Today's computer literate children are not the least bit intimidated by technology. It then stands to reason that they would prefer the efficiency and speed of taking part in online tests. The National Capital Language Resource Center (2004) provides the insight that students internalise the characteristics of quality work by evaluating the work of their peers.
Online quizzes are a a catalyst for peer assessment, giving opportunities for students to construct the quizzes through their own research and learning. The following scenario shows how students can incorporate online quizzes as a form of peer assessment.
- Students are given a Webquest to correspond with a unit of work currently studied in class
- Webquests have been chosen due to the nature of the format.
- Safe and investigated links are provided
- Student centred and student paced learning activity
- Provides opportunities for collaborative learning
- Requires the implementation of research skills
- One of the tasks on the webquest is to construct a 15 question online quiz using classmarker and save the link.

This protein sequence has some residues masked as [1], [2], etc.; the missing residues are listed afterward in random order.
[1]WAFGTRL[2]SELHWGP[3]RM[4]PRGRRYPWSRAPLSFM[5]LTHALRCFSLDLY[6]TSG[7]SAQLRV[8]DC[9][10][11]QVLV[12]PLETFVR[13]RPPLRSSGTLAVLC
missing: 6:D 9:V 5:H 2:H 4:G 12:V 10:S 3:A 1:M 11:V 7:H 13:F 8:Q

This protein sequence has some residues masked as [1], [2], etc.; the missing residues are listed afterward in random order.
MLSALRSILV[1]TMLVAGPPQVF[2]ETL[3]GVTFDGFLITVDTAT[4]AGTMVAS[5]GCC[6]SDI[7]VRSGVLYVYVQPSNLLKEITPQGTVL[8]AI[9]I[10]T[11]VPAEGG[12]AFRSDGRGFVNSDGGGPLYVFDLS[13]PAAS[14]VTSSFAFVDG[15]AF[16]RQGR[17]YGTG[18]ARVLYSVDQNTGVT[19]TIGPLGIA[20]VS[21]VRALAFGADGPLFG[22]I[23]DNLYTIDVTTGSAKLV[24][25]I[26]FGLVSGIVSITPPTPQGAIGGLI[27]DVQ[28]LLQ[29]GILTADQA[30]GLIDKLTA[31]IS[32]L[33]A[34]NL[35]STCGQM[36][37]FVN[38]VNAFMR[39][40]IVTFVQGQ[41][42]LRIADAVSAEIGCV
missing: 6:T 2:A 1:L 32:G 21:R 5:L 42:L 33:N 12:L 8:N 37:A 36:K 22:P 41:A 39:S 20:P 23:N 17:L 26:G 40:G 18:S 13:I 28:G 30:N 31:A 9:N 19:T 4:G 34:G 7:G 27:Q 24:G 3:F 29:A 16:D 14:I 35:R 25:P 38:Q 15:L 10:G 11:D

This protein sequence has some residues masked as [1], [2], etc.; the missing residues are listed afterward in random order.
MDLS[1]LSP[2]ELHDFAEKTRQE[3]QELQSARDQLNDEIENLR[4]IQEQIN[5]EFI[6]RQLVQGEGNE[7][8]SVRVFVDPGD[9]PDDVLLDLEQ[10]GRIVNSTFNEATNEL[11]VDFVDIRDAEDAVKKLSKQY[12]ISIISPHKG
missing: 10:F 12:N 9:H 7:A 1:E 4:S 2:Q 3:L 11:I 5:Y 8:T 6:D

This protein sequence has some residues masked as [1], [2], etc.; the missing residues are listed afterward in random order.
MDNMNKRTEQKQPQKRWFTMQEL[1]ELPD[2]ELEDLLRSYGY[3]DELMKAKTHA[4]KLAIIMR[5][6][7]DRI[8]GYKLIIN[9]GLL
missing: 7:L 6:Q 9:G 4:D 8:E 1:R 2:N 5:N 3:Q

- A Brainstorming session regarding the rules and guidelines for developing an online quiz is conducted at class level.
- Once completed (and viewed by Learning Manager) email the link to another class in the same year five cohort (who are currently undertaking the same unit)
- These students are to take the quiz and the results are viewed by their peers who constructed it.
- Provide a short feed back document (graphic organiser, PMI) stating constructive warm and cool feedback about the quiz, get together with the test takers and initiate discussion on answers, validity of test, what they liked/didn't like about the test.
The underpinning idea of the engagement theory is that students must participate in learning activities which allow them to be meaningfully engaged through interaction with others and worthwhile tasks. This kind of engagement is facilitated by the incorporation of technology, this level of engagement is difficult to achieve otherwise (Kearsley & Shneiderman, 1999). The application of quizzes through a technological medium lends itself to the fundamental structure of the engagement theory, providing high end engagement through rich tasks and peer assessment.
Kearsley, G., Shneiderman, B., (1999). Engagement Theory: A framework for technology-based teaching and learning. Retrieved July 18, 2009, from http://home.sprynet.com/~gkearsley/engage.htm
The National Capital Language Resource Center, (2004). The Essentials of Language Teaching. Retrieved 20 August, 2009, from.